TVD Live: U+N Fest 2
at the Ottobar, 10/19

PHOTOS: MARK ZIMIN | Last weekend was all about U+N Fest 2, an explosive punk/garage music festival dominating three days in Baltimore, MD. In its second year, the festival was created by Unregistered Nurse Booking, aka music promoter Dana Murphy, who has been booking and promoting shows in Maryland for over five years. 

I had so much fun that the show literally shook the teeth out of my skull, and I was only there for Saturday, so imagine the dentures I might be needing if I’d hung out the whole time.  U+N Fest attracted some quality DC peeps to Baltimore, and some excellent Baltimore folks to The Ottobar and The Wind Up Space for much-anticipated sets, including headliners Pissed Jeans and The Gories.


A diverse lineup sets U+N Festival apart from other punk/garage showcases, and Saturday’s show is a great example. Unregistered Nurse Booking’s deep understanding of the punk and garage genre was exemplified by the lineup: the classic bluesy garage of The Gories, the primal energy of The Ar-Kaics, and a darker and artier post-punk end of the spectrum with Weekend, Disappears, and Wild Honey.  Peach Kelli Pop flipped the spectrum to bubblegum pop punk.  Wetbrain and Tweens kept it grungy, and JP5 added that slight tint of of alt-country twang.

Quite possibly other geeks like me who rolled up on nerd time (right as doors opened)  had no problem waiting five hours and eight bands later to witness the blaze of The Gories.  Waiting for them to come on didn’t really feel that long because there were so many good bands enhanced by cheap PBR to fill in the gap between sets.




The Gories’ Mick Collins (also of The Dirtbombs) and Dan Kroha haven’t aged a day. In fact, when they started, everyone in The Ottobar easily could have slipped through some wormhole back to mid-’80s Detroit.  The sound was so raw, Peggy O’Neil might as well have been drumming a slab of beef with a cow’s thigh bones.  Throaty screams and blues rhythms drove Baltimore into a feral state of total agitation.  Beer flew across the back of heads.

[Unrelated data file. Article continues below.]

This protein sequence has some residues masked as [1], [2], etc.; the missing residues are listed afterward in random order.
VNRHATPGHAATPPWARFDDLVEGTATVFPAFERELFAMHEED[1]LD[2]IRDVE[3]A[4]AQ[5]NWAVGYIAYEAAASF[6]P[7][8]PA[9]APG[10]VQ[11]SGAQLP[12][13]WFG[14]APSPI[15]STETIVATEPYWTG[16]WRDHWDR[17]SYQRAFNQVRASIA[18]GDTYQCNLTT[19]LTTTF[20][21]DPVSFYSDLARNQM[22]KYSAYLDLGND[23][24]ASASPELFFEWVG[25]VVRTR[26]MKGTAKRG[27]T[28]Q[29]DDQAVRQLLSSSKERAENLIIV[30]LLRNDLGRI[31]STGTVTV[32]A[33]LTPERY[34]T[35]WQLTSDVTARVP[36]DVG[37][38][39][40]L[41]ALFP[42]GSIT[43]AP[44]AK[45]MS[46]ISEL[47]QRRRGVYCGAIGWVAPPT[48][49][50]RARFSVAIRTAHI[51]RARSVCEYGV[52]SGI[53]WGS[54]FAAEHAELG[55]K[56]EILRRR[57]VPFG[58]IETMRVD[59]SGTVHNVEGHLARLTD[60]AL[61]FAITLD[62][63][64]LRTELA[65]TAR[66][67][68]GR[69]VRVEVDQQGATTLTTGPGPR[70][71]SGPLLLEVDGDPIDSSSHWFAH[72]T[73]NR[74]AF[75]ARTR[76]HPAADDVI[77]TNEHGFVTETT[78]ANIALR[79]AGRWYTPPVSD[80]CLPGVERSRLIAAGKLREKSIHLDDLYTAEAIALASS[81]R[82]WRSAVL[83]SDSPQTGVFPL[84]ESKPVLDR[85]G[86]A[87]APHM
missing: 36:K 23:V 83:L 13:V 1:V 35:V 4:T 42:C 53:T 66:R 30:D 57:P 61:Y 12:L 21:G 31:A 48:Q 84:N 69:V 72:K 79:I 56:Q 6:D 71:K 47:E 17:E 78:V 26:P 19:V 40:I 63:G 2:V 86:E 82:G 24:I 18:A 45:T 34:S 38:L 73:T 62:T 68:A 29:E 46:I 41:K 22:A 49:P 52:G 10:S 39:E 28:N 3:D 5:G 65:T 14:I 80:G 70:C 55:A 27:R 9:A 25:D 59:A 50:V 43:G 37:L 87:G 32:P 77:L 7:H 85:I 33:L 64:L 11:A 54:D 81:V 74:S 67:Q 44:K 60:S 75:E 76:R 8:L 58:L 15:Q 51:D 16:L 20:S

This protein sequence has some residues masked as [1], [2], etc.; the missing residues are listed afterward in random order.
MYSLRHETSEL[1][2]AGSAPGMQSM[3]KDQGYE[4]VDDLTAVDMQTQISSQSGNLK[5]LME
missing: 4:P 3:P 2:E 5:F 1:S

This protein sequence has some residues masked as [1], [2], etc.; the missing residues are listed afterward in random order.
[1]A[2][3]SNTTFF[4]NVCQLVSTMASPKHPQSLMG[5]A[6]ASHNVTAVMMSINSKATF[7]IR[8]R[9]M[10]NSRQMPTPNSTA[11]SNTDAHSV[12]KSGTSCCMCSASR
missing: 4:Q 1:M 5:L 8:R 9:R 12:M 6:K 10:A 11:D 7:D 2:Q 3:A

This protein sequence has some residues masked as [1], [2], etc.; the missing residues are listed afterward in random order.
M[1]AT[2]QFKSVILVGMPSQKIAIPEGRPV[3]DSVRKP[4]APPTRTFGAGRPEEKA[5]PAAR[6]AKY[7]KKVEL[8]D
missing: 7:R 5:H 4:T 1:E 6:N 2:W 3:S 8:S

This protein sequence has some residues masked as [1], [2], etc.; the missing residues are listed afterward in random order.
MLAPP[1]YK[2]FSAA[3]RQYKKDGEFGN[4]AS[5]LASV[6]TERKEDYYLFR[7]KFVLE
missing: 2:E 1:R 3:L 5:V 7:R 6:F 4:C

Collin’s microphone pointed to the crown for most of “Early in the Morning” as a churning cluster of jean- and leather-jacket-clad punks screamed the lyrics at him. I don’t really think there’s any place better than Baltimore to see Garage shows.


If I have any complaints about this night, it’s that Slumberland Records‘ Weekend didn’t have enough time on stage due to the show starting late and ample time needed to be left for the awesomeness that was The Gories. The four songs that Weekend fit into the show were wall-of-sound mind-blowing shoegaze that left me trembling, it was such a full-bodied emotional experience. “Mirror” enveloped the room through three large amps and fog machine clouds.

With all of this in only four songs, if the sound was that epic at the Ottobar, I can not wait for them to come back and hopefully play 9:30 Club.


Disappears, who are touring with Weekend, play dark ear bleeding post-punk-tinged garage, fronted by the dreamy Brian Chase on vocals and guitar.  The set was so loud I clenched what few teeth I have left, but don’t take that as complaining.  The noisy side of Sonic Youth is evident, as former member Steve Shelley has clearly left his mark.  I regrettably didn’t jot down the titles of songs played as I was too mesmerized by the music; this was definitely one of my favorite bands of the night.